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Posts Tagged ‘Louis Vuitton’

Vintage Hotel Labels Live On in World Tour Seven Questions for Author Francisca Matteoli

Labels from the Central Hotel in Nantes, France (circa 1930s) and the Joia Hotel in Sao Paulo (circa 1964). © Louis Vuitton Archives

Remember when travel involved more than clutching bar-coded scraps and wheeling an ugly black case through “concourses”? Neither do we, but just imagine scenes from Titanic (pre-iceberg) and The Talented Mr. Ripley (without the murder)–all crisp kerchiefs, exotic matchbooks, and hotel labels slapped onto sturdy packing cases. Return to the golden age in the gilt-edged pages of World Tour, out this month from Abrams.

Chilean-born, Paris-based travel writer Francisca Matteoli (pictured) draws upon the vintage hotel labels collected by trunkmaker and traveler Gaston-Louis Vuitton (whose grand-père founded the leathergoods juggernaut) as fodder for a 21-city global adventure illustrated by oodles of illustrations, photos, vintage postcards, and more than 900 labels that live on as graphic souvenirs of getaways from Athens to Zermatt. “I realized that a small piece of paper like a simple label can tell a million stories,” says Matteoli. “Stories of woman and men, travelers, adventurers, gangsters, elegant people…and also of history, architecture, art, countries.” She made time between voyages to answer our seven questions about culling down the collection of labels, some personal favorites, and her own choice of luggage.

How did you come to write World Tour?
I was having lunch with Julien Guerrier, editorial director at Louis Vuitton, and I told him about my Chilean great grandfather and my family who always lived in hotels, and about our life in Chile and France…He then told me that Louis Vuitton had a magnificent collection of hotel labels and that we could connect our stories. He knew I liked writing stories, and we thought that it would be a very original way to talk about travel. That is how it all began.

How did you go about narrowing down/selecting the labels to feature in the book?
We wanted mythical hotels that are representative of the golden age of travel, that have a real visual quality–many of the labels are works of art. This allowed me to write not only about labels, but also about life, historical events, and people, because travel is connected with everything in life. We wanted a book that was both a pleasure to look at, and a pleasure to read.

What are some of your favorite labels from the collection of Gaston-Louis Vuitton?
The ones that bring back personal memories. The one of the Hotel Meurice in Paris–so refined, so art déco, because my grandparents liked walking down the rue de Rivoli when they came to Paris, as do the tourists today. The one of the Hotel du Louvre, where I lived with my family when we arrived from Chile. The Savoy Hotel in London–the label is very creative, very modern for its time–because my mother, who is Scottish, used to go to the Savoy when she was young. The Hotel Gloria in Rio de Janeiro, because I lived in Rio, love Rio, and this label is not only historical but also extremely stylish. The Waldorf Astoria in New York, where I have beautiful memories, so chic and a fine example of the architecture of the 50s.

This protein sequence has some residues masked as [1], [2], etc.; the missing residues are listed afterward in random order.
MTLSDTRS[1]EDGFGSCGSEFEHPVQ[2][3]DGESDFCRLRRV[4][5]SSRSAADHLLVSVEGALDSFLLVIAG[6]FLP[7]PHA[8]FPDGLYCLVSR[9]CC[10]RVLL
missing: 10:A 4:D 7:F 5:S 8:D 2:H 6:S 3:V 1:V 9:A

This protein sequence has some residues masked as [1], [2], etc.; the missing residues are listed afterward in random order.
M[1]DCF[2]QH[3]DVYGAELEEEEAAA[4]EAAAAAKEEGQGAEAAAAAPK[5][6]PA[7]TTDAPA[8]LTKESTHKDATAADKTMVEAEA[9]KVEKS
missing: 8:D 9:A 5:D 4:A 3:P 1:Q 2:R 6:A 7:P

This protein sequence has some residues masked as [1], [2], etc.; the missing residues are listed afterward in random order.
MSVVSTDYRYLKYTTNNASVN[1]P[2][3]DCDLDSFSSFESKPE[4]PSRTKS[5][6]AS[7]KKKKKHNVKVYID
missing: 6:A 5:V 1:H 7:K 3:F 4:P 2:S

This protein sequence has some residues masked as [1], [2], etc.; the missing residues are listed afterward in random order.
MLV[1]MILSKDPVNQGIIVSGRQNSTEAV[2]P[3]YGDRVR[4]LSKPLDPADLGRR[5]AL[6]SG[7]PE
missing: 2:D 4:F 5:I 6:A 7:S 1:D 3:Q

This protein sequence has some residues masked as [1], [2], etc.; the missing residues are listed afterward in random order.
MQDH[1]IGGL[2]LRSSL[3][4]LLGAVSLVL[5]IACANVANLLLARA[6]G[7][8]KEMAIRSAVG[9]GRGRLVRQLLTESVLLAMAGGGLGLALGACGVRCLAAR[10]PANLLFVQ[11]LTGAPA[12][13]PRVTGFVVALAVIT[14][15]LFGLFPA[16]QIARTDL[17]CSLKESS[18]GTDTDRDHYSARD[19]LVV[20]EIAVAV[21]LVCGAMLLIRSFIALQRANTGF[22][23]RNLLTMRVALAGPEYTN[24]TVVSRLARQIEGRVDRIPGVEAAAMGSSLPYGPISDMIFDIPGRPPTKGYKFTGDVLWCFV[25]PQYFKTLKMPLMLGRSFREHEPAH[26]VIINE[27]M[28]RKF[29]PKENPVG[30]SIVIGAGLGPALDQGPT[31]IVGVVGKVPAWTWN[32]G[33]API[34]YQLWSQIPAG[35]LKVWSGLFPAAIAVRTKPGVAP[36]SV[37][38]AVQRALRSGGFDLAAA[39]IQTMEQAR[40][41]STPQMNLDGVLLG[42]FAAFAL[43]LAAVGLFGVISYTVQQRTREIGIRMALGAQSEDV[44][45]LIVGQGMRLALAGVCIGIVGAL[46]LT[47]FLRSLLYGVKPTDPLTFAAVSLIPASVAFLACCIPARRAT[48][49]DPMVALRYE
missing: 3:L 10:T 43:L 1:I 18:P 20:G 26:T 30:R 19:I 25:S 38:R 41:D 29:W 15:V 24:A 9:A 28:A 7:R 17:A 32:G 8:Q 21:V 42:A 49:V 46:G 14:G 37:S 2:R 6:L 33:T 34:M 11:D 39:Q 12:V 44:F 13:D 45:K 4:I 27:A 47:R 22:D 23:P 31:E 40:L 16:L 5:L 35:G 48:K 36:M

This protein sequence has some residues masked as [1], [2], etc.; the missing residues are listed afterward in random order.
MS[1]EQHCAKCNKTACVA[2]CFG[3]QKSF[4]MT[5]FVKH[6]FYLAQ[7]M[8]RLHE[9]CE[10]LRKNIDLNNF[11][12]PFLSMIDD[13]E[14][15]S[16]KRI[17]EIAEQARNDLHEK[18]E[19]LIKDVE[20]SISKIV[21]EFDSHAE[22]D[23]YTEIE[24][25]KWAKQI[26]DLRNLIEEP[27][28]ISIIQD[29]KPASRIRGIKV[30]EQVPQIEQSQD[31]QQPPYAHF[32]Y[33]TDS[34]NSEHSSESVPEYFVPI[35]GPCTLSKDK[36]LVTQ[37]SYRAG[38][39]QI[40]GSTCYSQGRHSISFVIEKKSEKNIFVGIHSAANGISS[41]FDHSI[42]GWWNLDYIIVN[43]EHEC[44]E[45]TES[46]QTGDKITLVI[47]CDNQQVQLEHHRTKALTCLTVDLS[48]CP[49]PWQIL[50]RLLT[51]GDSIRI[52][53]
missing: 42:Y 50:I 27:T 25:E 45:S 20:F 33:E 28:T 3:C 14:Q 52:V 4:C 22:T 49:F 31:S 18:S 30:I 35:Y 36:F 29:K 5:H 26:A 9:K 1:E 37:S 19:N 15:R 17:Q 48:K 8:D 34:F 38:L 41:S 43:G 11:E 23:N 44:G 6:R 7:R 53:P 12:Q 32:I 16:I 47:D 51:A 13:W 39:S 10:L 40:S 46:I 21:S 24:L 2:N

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Biskup, Baseman, Legno and Nakamura at MOCA: Everyone Got a Piece


On Saturday night we scampered downtown to the “@ Murakami” exhibition at MOCA to see UnBeige favorites Gary Baseman, Tim Biskup and Simone Legno in a special evening program. “Pervasive Persuasion” promised a discussion about “how and why artists in Los Angeles are blurring the lines of media,” but the scene was typical of previous Baseman-Biskup events we’d covered: lots of mostly Asian kids waiting in line to get as close as possible to the artists.


Added to this mix was an army of women wearing the uniform of supershort sweater dresses, tights and low-slung belts, toting more Toki Doki Le Sportsac bags than we even knew existed (which Legno patiently signed with Sharpies). Baseman and Legno painted in the middle of the room and posed for pics while Biskup DJed nearby (we appreciated the Rob Base).


Okay, so maybe we should have waited in line with the kids to get a better seat. We’re sure the panel moderated by Giant Robot’s Eric Nakamura was fascinating and informative. But from where we were sitting, only about halfway through the seating, the whole thing sounded more like the grown ups in “Peanuts”: Wawa wah wawa wah wah waaaah. To be fair, the panelists realized the problem and tried holding their clip-on mics in their hands, but it didn’t really help. We did hear the Italian-born Legno say something cute about loving Japanese culture more than the Japanese. We think.


But afterwards, even those who couldn’t hear the artists got some great one-on-one interaction as Biskup, Baseman and Legno–all incredible sports when it came to posing for pics–created art with attendees on a giant mural, which was divided up and handed out at the end of the night. And then Baseman painted on Japanese Butoh dancer Oguri. Yep. More on that at Nakamura’s blog.


The Murakami show, of course, did not disappoint. We saw the new kaikai & kiki film (cute, but we preferred the Kayne West video that preceded it). While we’re whining, however, might we mention another incredibly perplexing decision made by MOCA, on this night specifically focused on how artists have parlayed their work into products (and specifically, purses)? The embedded Louis Vuitton store selling Murakami goods was not open, nor was the gift shop. It was enough to make us want to steal some plates.

More goodness (and lots of toys) by the artists…

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